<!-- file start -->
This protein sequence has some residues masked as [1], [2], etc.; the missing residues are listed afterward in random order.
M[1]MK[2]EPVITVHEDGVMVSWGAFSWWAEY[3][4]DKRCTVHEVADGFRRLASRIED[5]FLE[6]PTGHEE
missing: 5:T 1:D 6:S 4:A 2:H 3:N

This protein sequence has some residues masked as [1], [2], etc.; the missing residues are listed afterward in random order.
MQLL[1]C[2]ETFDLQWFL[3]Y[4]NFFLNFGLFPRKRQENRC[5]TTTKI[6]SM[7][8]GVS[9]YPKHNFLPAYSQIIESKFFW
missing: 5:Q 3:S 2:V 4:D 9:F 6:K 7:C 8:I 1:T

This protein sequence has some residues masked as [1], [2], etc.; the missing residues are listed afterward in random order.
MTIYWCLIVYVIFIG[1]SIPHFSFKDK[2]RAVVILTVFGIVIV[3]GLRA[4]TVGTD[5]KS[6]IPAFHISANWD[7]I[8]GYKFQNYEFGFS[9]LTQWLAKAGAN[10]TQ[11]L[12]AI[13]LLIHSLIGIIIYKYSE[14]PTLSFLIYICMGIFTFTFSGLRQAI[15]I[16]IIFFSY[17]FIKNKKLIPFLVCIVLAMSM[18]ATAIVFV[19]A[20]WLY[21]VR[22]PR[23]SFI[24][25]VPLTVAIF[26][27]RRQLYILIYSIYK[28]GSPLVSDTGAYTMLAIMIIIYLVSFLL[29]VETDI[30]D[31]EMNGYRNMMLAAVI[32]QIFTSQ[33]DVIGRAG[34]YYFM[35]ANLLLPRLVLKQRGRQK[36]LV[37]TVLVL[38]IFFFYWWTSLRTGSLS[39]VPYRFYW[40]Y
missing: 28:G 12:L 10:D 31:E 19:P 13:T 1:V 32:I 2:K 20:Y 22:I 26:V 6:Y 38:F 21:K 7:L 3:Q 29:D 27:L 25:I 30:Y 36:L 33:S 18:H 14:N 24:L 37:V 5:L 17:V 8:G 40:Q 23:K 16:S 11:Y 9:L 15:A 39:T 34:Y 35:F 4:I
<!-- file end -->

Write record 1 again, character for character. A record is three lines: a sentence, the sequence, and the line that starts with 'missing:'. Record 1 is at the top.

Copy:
This protein sequence has some residues masked as [1], [2], etc.; the missing residues are listed afterward in random order.
M[1]MK[2]EPVITVHEDGVMVSWGAFSWWAEY[3][4]DKRCTVHEVADGFRRLASRIED[5]FLE[6]PTGHEE
missing: 5:T 1:D 6:S 4:A 2:H 3:N